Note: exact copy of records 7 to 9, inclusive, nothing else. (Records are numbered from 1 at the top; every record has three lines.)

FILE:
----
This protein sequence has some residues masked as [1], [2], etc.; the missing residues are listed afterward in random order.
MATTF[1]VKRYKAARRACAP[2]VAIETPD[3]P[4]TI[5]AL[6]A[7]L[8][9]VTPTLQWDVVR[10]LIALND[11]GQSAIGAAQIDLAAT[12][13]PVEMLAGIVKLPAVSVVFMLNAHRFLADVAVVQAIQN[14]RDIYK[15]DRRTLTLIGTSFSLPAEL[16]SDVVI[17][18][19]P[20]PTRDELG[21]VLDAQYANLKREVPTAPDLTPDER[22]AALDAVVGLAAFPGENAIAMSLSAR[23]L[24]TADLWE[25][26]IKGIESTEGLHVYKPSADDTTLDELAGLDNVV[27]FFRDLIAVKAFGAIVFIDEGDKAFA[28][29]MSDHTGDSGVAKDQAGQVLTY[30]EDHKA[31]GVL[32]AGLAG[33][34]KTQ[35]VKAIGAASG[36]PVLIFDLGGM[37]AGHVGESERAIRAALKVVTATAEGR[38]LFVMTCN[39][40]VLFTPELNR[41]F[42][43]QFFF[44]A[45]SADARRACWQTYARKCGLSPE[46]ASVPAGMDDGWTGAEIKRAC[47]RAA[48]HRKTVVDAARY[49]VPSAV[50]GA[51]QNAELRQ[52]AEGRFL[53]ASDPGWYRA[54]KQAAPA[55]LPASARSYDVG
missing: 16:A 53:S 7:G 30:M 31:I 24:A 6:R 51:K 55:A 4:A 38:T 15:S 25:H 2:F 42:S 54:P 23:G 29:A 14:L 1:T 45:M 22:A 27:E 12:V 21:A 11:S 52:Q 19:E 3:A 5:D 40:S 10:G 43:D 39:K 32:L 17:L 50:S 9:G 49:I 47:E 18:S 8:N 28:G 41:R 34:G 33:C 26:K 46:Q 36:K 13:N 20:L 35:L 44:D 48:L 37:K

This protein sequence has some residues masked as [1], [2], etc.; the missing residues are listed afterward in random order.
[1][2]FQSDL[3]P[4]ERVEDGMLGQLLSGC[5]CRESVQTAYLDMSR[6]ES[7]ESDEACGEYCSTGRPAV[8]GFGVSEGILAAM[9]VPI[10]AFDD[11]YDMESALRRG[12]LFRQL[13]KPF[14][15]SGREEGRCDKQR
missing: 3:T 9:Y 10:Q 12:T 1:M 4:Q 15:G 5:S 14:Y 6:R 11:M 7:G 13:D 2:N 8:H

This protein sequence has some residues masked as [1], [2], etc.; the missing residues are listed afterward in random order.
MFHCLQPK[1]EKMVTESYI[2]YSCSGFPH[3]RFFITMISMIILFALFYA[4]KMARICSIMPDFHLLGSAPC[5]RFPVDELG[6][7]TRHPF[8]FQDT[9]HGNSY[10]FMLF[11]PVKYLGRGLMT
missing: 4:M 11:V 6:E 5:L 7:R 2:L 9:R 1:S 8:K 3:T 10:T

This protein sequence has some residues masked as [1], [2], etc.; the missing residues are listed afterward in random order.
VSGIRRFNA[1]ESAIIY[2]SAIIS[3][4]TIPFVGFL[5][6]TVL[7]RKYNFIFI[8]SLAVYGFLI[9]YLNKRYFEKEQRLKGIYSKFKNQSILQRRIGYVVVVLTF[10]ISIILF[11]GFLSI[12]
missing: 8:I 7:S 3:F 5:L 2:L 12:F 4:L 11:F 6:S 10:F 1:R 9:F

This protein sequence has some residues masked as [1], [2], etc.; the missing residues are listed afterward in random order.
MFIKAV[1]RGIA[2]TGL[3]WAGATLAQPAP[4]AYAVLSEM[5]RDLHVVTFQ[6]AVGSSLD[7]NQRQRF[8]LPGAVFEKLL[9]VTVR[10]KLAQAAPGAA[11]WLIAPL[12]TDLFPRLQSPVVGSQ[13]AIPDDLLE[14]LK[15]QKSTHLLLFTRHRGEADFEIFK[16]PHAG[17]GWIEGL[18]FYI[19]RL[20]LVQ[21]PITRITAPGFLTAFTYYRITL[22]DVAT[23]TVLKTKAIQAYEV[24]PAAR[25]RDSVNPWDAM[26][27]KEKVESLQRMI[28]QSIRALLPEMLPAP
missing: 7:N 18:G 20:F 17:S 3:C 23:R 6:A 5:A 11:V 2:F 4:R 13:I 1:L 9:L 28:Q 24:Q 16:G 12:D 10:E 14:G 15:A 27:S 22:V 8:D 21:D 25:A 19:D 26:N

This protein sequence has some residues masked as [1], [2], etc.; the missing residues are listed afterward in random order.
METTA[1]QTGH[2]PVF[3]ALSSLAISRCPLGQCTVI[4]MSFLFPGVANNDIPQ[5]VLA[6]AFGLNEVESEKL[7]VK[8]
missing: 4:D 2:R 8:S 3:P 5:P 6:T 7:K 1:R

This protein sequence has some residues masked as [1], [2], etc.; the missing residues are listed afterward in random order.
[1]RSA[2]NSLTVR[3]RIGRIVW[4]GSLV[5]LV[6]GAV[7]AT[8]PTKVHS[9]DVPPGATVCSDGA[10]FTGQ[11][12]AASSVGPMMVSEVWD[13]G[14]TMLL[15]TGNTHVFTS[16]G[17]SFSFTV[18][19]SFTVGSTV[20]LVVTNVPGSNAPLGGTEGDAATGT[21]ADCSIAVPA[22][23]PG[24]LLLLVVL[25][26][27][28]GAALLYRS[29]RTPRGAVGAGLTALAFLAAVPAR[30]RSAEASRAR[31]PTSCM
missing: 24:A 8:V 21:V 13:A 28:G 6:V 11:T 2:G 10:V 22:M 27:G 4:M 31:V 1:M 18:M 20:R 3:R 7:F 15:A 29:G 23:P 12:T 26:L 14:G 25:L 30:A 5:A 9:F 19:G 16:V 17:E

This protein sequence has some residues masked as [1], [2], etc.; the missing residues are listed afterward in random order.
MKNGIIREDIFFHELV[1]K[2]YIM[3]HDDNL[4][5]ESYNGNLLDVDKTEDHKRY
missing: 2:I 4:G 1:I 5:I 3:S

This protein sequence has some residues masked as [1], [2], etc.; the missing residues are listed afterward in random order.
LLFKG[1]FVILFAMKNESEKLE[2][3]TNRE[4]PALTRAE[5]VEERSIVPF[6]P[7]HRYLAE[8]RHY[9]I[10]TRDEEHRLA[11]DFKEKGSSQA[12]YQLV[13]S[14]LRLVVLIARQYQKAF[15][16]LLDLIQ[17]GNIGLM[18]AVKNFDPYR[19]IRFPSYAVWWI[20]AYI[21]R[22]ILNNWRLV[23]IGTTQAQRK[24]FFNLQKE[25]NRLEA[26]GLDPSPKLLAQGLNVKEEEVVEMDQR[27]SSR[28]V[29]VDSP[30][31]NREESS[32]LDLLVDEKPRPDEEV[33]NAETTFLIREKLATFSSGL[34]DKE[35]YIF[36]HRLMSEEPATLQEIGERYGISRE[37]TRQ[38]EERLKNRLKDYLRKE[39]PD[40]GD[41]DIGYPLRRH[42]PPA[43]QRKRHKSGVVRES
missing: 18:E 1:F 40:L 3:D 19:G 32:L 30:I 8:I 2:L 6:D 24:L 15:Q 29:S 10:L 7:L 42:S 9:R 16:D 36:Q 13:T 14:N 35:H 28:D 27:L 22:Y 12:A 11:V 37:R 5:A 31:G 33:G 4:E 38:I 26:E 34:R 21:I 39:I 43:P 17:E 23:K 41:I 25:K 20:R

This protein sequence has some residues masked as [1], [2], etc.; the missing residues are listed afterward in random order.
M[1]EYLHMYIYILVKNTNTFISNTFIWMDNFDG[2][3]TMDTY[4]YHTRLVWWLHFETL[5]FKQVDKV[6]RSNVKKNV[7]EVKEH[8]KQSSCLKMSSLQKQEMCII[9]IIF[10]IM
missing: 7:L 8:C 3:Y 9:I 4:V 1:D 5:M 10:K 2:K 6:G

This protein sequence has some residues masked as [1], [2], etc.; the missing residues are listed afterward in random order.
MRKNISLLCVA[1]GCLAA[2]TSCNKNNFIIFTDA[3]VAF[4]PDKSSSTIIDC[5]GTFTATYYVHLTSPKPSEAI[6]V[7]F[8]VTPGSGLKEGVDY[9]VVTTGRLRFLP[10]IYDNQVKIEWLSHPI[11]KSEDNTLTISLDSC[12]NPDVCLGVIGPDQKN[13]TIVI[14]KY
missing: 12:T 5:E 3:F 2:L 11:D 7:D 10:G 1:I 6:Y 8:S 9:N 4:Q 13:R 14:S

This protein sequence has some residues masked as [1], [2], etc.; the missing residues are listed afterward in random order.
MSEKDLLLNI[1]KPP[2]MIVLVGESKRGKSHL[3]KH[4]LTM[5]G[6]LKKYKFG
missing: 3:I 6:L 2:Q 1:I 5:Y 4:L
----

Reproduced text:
This protein sequence has some residues masked as [1], [2], etc.; the missing residues are listed afterward in random order.
[1]RSA[2]NSLTVR[3]RIGRIVW[4]GSLV[5]LV[6]GAV[7]AT[8]PTKVHS[9]DVPPGATVCSDGA[10]FTGQ[11][12]AASSVGPMMVSEVWD[13]G[14]TMLL[15]TGNTHVFTS[16]G[17]SFSFTV[18][19]SFTVGSTV[20]LVVTNVPGSNAPLGGTEGDAATGT[21]ADCSIAVPA[22][23]PG[24]LLLLVVL[25][26][27][28]GAALLYRS[29]RTPRGAVGAGLTALAFLAAVPAR[30]RSAEASRAR[31]PTSCM
missing: 24:A 8:V 21:V 13:A 28:G 6:V 11:T 2:G 10:V 22:M 27:G 4:M 31:V 1:M 18:M 20:R 3:R 7:F 15:A 29:G 23:P 12:T 26:L 14:G 25:L 30:A 5:A 9:F 19:G 16:V 17:E

This protein sequence has some residues masked as [1], [2], etc.; the missing residues are listed afterward in random order.
MKNGIIREDIFFHELV[1]K[2]YIM[3]HDDNL[4][5]ESYNGNLLDVDKTEDHKRY
missing: 2:I 4:G 1:I 5:I 3:S

This protein sequence has some residues masked as [1], [2], etc.; the missing residues are listed afterward in random order.
LLFKG[1]FVILFAMKNESEKLE[2][3]TNRE[4]PALTRAE[5]VEERSIVPF[6]P[7]HRYLAE[8]RHY[9]I[10]TRDEEHRLA[11]DFKEKGSSQA[12]YQLV[13]S[14]LRLVVLIARQYQKAF[15][16]LLDLIQ[17]GNIGLM[18]AVKNFDPYR[19]IRFPSYAVWWI[20]AYI[21]R[22]ILNNWRLV[23]IGTTQAQRK[24]FFNLQKE[25]NRLEA[26]GLDPSPKLLAQGLNVKEEEVVEMDQR[27]SSR[28]V[29]VDSP[30][31]NREESS[32]LDLLVDEKPRPDEEV[33]NAETTFLIREKLATFSSGL[34]DKE[35]YIF[36]HRLMSEEPATLQEIGERYGISRE[37]TRQ[38]EERLKNRLKDYLRKE[39]PD[40]GD[41]DIGYPLRRH[42]PPA[43]QRKRHKSGVVRES
missing: 18:E 1:F 40:L 3:D 19:G 32:L 30:I 8:I 2:L 6:D 24:L 15:Q 29:S 10:L 7:L 42:S 9:R 16:D 36:Q 13:T 14:N 35:H 28:D 27:L 22:Y 12:A 11:V 37:R 5:A 31:G 33:G 4:E 38:I 26:E 34:R 21:I 39:I 43:P 17:E 23:K 41:I 25:K 20:R